Both McEvoy and Wall said that the biggest change for musicians is how the main source of income for musicians has been flipped around.

“We used to tour to make money from the album, and now it’s completely different. Now you release the album in order to publicise the tour, and you make money from touring,” said McEvoy.

While bands used to see revenue from music sales, now it’s merchandise sales at a gig that makes them a decent amount of money. “It’s part of the gig now, you go down there and sell your wares,” said Wall of the post-gig merch stand.

14907646_10153745442206353_2708380178407812643_n Fight Like Apes Fight Like Apes

McEvoy mentioned the now-disbanded group Fight Like Apes, describing them as “the band that were forced to disband because they couldn’t do it any more not making any money”.

Fight Like Apes said in a statement announcing their 2016 split that:

Ireland is the healthiest it’s ever been in terms of talent and diversity. But, there are massive challenges for a lot of bands, mostly financial, that make this a tough job and sadly, those obstacles have become too big for us.

“And this is a successful band, with a good fanbase and great music, somebody like that – that broke my heart, it really did, because it was just due to the fact that nobody was paying for their content. But the interest was there,” said McEvoy.

Life as a musician

As for whether it’s possible to be a full-time musician, Wall points out that all the members of The Stunning have different day jobs.

“I was doing acting before the Stunning, and I’ve gone back to that,” he said, adding that he also does voiceovers.

“All the lads in the band are doing different things, they’re teaching, one of the lads plays with Christy Moore, another guy works with Tommy Tiernan, the drummer teaches and plays with some wedding bands. There’s no way at the moment you could just do an original band full-time here. You can’t.”

McEvoy quoted an American figure that said that songwriters who normally earned $55k a year were earning $35 dollars a year from song royalties. “So it’s gone from a living to the prize of a very nice pizza,” she said. “That in terms of how much you used to earn from your royalties as a songwriter to what you’re earning now.”

McEvoy is a songwriter and performer, so said that while she loses on her writing, she is still earning money as a performer.

People might assume that the members of their favourite band are making a lot of money, only for the reality to be very different.

“They see you on the Late Late Show and they think you’re making a fortune and that you’re just busy all the time,” said Wall. “Last year I think the Stunning did six gigs in Ireland. You’re probably good for one or two shows a year in Dublin and they’d have to be well spaced out. When you go into other towns like Galway and that, we could probably just do one Galway show a year.”

The issue of copyright, which we explored earlier this week, is a big one for the musicians. “People come to my gigs having burned off a CD and they say ‘will you autograph this for me’ and I have to say ‘well you know, no I can’t really because this isn’t legal’,” said McEvoy.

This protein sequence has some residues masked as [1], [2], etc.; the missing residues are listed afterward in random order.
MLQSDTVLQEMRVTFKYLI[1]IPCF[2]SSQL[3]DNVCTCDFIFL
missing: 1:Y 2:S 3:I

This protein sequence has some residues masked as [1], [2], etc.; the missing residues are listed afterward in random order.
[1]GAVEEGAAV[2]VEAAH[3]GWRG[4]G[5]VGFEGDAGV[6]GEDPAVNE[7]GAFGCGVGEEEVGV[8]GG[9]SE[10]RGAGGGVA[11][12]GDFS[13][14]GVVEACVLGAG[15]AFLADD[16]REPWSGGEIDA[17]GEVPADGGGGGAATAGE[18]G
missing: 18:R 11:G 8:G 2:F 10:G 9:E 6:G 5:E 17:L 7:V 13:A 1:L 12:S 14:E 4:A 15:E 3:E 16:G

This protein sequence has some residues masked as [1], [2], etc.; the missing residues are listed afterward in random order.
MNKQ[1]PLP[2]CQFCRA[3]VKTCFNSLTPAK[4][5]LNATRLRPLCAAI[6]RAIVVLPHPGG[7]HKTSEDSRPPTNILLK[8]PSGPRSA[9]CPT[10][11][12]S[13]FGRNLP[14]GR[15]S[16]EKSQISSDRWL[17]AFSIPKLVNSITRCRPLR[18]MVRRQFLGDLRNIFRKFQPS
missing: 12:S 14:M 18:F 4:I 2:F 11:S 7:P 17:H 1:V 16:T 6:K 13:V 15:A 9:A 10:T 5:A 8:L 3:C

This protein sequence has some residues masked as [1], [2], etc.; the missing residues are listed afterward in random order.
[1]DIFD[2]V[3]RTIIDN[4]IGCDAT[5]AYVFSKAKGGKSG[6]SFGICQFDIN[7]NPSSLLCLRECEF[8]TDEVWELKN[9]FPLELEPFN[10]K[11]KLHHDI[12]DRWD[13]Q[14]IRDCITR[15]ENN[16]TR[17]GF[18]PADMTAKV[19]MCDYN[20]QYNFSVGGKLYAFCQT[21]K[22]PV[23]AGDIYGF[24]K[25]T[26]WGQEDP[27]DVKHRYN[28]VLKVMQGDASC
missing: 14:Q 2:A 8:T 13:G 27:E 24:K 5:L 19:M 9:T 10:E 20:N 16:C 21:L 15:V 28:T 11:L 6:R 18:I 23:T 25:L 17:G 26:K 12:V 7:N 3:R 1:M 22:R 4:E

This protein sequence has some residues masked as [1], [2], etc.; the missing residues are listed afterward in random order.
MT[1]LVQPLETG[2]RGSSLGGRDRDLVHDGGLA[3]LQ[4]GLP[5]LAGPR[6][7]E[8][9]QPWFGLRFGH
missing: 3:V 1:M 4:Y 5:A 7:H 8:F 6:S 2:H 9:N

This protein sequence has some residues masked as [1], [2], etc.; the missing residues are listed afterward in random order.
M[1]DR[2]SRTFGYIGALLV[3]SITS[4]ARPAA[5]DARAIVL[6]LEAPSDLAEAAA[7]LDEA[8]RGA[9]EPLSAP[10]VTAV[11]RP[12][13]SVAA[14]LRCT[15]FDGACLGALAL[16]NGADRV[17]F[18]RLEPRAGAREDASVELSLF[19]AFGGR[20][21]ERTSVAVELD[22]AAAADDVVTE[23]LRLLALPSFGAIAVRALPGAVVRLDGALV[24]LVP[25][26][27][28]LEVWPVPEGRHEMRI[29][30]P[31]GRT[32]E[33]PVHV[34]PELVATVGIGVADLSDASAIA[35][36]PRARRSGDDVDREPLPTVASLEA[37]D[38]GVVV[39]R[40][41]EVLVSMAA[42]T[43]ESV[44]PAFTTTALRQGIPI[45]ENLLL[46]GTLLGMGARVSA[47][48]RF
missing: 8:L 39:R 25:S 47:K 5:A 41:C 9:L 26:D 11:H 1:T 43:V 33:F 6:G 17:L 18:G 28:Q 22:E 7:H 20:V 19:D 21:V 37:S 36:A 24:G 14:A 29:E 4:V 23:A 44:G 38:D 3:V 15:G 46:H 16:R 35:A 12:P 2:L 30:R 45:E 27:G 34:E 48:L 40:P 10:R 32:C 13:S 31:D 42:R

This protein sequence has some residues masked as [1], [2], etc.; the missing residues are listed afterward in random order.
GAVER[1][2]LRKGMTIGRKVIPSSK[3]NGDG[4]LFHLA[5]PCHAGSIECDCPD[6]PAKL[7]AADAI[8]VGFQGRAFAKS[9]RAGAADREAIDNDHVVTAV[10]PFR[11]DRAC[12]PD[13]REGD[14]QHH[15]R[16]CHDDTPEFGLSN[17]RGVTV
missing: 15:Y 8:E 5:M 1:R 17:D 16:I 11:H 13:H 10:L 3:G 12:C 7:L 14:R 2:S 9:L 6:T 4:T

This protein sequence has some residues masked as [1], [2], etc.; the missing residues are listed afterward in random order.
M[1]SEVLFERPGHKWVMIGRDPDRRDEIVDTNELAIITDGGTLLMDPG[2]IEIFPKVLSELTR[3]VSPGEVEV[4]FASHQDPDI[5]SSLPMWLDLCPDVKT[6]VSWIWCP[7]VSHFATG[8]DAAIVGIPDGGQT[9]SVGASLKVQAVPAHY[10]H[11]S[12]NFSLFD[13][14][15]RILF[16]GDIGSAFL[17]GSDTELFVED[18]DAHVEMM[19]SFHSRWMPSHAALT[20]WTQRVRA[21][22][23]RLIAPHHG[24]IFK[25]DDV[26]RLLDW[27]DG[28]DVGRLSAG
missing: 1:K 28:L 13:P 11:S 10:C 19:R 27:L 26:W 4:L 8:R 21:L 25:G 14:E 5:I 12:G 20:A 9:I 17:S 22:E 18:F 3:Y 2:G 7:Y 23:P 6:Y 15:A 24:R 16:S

The next generation

Louise McNamara and her sister Ellie together make up the band Heathers, who found success with their song Remember When, back in 2008 while doing their Leaving Certificate.

Louise McNamara is a tutor at BIMM, Dublin music school, working with students on music production, songwriting and performance techniques.

At BIMM, students can study a range of subjects related to the music industry. As well as the music end of things, they also get to learn about publishing deals, management, sync (synchronisation) deals and copyright, for example.

“To me the main things that would be difficult for someone starting out today would be over-saturation of the market,” said Louise. “There are just so many bands, so many musicians out there in Ireland and around the world. Social media, while it has been fantastic in ways it can hinder in ways because anyone and everyone in their bedroom can write and record a song and put it online.”

“So it’s so much more difficult to stand out now today than it was 20 years ago or even 10 years ago,” she said. “And then being able to make money, not being able to rely on album sales or even touring. It can be a lot more difficult, a lot more costs involved.”

One of Heathers’ main sources of income over the past five years is what’s known as sync placements – such as songs placed on TV shows, films and advertisements.

When students arrive at BIMM, Louise said they often think “the only route they can go down in music is ‘I want to be the next Prince’ or ‘I want to be the next Ed Sheeran’ and it is showing them that there are so many more routes that they can go down in the music industry.”

“For anyone who wants to make a living in the music industry, I think it’s really important to have knowledge and educate yourself,” she said.

Personally if I have one big of regret it’s that I didn’t do that early on when I was 17 years old.

“I think there’ll always be work for people,” she said. “For talented musicians who are going to work hard and spend time honing their craft, whether as session musician or teacher or cover or wedding band; or writing for games or TV or working in gig promotion or management. There are so many routes.”

It’s not easy, it’s a challenging industry to be in but I think that if you educate yourself and you’re clued in and you work hard at your craft and what you’re doing, it’s definitely achievable and possible.

She echoed Steve Wall’s comments on people presuming bands were making more money than what they were really making. “I remember a few years ago when we were getting a few placements, friends being like ‘ah sure you’re loaded’,” she said.

She added that she is privileged to work in music and do music at the same time, “but it definitely is more difficult to make a living off solely being in a band or touring, and I think in a way you have to be more innovative and clever in the way that you approach things”.

The key, perhaps, is to be able to do more than one thing at the same time – and put all your skills to good use.

Overall the message from the musicians was that they are working hard, but there is a lot of change needed in many different areas of the music industry – and wider entertainment industry and technology industry – before they feel they are truly getting their due.

“You know what, you’ve seen from this report – for every €1 that is spent you get €2 back,” said McEvoy. “Let’s invest some more and get more back. We’re not asking you to invest money and never see it again, quite the opposite – we’re saying give this industry a euro you’ll get two back to the exchequer.”

“We’ve just been pretty much self-sufficient for years, ourselves, I just think it could be better and it’s one of our greatest exports, music,” added Wall.

Read: ‘I made just 97p in a month from plays of Brewing Up A Storm on YouTube’>